What is “Conflict Literacy?”
We have grouped these into what we call the “10 Core Competencies of Conflict Literacy:”
- Embrace Helpful Attitudes & Beliefs About Conflict
- Create Basic Frameworks for Understanding Conflict
- Establish Conditions for Learning & Transformation
- Build Awareness of Physical & Emotional Responses to Conflict
- Enhance Ability to Regulate Emotions in Conflict
- Cultivate Empathy & Compassion
- Support Skillful Communication
- Evaluate & Improve Relationships & Systems
- Support Healing & Restoration During & After Conflict
- Restore Hope, Trust, and a Sense of Belonging
With some basic understanding of the 10 Core Competencies, what comes next is PRACTICE. By practicing new skills in supportive learning environments, we begin to transform conflicts into opportunities for creativity, healing and new possibilities where there might have been negative outcomes. Ideally, our groups, teams and organizations (communities of purpose) become communities of practice.
A community of practice can be as small as two people, or as large as a several thousand-member network. The common thread is that members of the community commit to ongoing learning and practicing of conflict literacy skills.
Model of Conflict Literacy for Organizations
ASSESS – evaluating the current situation and identifying key areas for learning
LEARN – engaging with the core competencies of conflict literacy in supportive environments
PRACTICE – applying tools and skills in real life, in real time, through communities of practice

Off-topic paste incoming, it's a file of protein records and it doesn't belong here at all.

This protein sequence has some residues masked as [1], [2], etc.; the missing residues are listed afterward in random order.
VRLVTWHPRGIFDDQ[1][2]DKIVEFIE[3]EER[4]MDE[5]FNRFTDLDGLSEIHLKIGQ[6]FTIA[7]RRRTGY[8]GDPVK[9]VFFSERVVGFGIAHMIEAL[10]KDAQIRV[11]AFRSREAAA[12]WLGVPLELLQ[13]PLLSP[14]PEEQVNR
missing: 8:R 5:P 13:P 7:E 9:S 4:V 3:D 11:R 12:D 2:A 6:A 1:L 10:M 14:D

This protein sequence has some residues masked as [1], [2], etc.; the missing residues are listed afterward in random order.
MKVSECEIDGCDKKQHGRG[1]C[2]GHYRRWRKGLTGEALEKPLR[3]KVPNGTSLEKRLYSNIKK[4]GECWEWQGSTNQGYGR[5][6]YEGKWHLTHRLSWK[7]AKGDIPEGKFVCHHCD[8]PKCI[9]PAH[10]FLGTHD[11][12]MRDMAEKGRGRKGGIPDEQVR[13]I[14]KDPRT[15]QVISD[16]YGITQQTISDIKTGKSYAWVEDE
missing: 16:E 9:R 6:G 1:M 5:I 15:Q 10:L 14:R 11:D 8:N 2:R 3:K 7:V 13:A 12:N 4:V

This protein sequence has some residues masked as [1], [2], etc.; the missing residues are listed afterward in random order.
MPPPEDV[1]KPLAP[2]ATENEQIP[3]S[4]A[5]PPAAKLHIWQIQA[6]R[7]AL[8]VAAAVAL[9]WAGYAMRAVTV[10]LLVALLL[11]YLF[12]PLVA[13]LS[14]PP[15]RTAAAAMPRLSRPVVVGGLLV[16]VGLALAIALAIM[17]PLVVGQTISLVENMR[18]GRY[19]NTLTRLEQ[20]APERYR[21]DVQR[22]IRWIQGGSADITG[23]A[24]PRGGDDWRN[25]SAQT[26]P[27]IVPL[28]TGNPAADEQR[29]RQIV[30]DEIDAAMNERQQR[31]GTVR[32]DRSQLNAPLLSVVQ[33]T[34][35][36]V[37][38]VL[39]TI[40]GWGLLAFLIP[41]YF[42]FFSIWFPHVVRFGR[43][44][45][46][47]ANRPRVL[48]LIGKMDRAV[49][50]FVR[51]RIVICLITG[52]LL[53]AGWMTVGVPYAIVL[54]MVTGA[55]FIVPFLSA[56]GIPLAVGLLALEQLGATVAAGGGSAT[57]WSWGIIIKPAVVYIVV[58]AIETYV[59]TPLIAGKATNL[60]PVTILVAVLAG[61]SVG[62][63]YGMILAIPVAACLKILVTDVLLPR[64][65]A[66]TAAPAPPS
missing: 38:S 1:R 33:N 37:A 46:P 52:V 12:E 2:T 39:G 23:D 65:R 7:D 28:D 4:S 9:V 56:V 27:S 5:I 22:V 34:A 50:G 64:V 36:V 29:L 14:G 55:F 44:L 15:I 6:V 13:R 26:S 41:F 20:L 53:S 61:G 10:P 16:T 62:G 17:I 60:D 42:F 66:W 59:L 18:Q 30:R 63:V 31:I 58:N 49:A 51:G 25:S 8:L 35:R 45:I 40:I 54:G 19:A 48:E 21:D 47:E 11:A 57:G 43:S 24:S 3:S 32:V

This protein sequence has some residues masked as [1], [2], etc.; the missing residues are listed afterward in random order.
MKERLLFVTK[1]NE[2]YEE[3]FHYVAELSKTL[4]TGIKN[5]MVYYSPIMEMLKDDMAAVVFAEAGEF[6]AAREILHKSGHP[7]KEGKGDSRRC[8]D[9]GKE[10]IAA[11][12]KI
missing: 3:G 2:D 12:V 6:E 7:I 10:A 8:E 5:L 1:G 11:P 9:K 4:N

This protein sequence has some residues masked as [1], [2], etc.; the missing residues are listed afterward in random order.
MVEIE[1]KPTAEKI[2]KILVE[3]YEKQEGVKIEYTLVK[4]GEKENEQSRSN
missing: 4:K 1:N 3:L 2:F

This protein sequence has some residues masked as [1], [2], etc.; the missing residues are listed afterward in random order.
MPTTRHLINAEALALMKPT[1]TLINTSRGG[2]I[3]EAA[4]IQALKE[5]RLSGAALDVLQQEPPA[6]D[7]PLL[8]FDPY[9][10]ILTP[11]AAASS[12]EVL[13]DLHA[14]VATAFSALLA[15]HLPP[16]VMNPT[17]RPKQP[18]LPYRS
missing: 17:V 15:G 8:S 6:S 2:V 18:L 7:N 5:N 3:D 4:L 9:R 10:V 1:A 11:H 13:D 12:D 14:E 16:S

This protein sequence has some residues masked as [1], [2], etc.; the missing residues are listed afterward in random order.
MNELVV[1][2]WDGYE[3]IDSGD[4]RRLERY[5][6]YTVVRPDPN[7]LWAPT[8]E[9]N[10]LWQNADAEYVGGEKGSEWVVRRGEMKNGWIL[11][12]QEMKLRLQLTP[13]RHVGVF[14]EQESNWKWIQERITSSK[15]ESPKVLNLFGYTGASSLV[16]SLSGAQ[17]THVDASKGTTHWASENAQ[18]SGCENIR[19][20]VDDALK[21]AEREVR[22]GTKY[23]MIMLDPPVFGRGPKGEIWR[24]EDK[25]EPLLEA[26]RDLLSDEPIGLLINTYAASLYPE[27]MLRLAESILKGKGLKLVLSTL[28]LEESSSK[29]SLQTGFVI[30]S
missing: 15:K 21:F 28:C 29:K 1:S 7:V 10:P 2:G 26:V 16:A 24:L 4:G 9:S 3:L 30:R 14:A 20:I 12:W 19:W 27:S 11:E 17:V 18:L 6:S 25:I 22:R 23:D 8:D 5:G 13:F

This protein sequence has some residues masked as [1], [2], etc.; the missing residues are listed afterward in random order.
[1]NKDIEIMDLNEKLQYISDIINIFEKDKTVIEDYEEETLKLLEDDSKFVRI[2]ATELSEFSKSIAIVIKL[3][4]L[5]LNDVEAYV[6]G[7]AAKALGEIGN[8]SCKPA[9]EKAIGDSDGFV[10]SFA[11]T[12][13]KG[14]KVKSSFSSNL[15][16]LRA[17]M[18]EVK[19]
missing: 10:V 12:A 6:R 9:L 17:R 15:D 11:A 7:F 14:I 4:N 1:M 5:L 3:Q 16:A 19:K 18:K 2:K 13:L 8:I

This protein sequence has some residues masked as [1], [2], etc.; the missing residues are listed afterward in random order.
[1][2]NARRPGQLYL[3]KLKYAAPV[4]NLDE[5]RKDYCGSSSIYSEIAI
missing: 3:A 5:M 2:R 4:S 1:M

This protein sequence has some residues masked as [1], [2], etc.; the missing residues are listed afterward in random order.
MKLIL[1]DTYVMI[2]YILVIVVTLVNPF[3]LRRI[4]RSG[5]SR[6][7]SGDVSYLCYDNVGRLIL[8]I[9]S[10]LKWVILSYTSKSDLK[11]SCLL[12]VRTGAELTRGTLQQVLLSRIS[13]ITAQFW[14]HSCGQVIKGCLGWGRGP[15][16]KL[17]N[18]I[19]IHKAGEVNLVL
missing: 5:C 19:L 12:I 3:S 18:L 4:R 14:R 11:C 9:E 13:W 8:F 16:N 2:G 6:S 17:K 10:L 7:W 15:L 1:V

INTEGRATE – embedding conflict literacy in a group’s culture, values, policies, and processes
Together, these elements strengthen organizational and personal capacity to understand, address, and transform conflict. Developing conflict literacy allows us to apply our skills in a range of conflicts.
In real life, and in real time.
Even applying a few new skills can help to de-escalate a highly charged situation, while we build longer-term conflict literacy in ourselves and our organizations.
Increased conflict literacy contributes to increased resiliency.
When we are resilient as individuals, we can bounce back from the sting of interpersonal conflicts and keep showing up for our movement work. When we are resilient as groups, we can work through various conflicts, freeing up energy and resources for our critical work in the world.
Then we are better able to navigate everything from creative tensions in the workplace, to negotiating the terms of a collaboration, to confronting racism, injustice or environmental degradation.
The more we, as individuals and organizations, develop a shared body of knowledge and understanding, the more effectively we can work together toward common goals. The more we develop conflict literacy, the stronger our progressive movement organizations become. Then our work can be more effective, more impactful, and a lot more fun.
Transformation is about change. There are many familiar ways to describe the process of working with conflict – including Conflict Resolution, Mediation/Arbitration, and Conflict Management.
We use the term “Conflict Transformation” because it is broad enough to encompass a wide range of potential outcomes and changes, not limited to what one might recognize as a ‘resolution.’ More conflict literacy = more potential for transforming conflicts.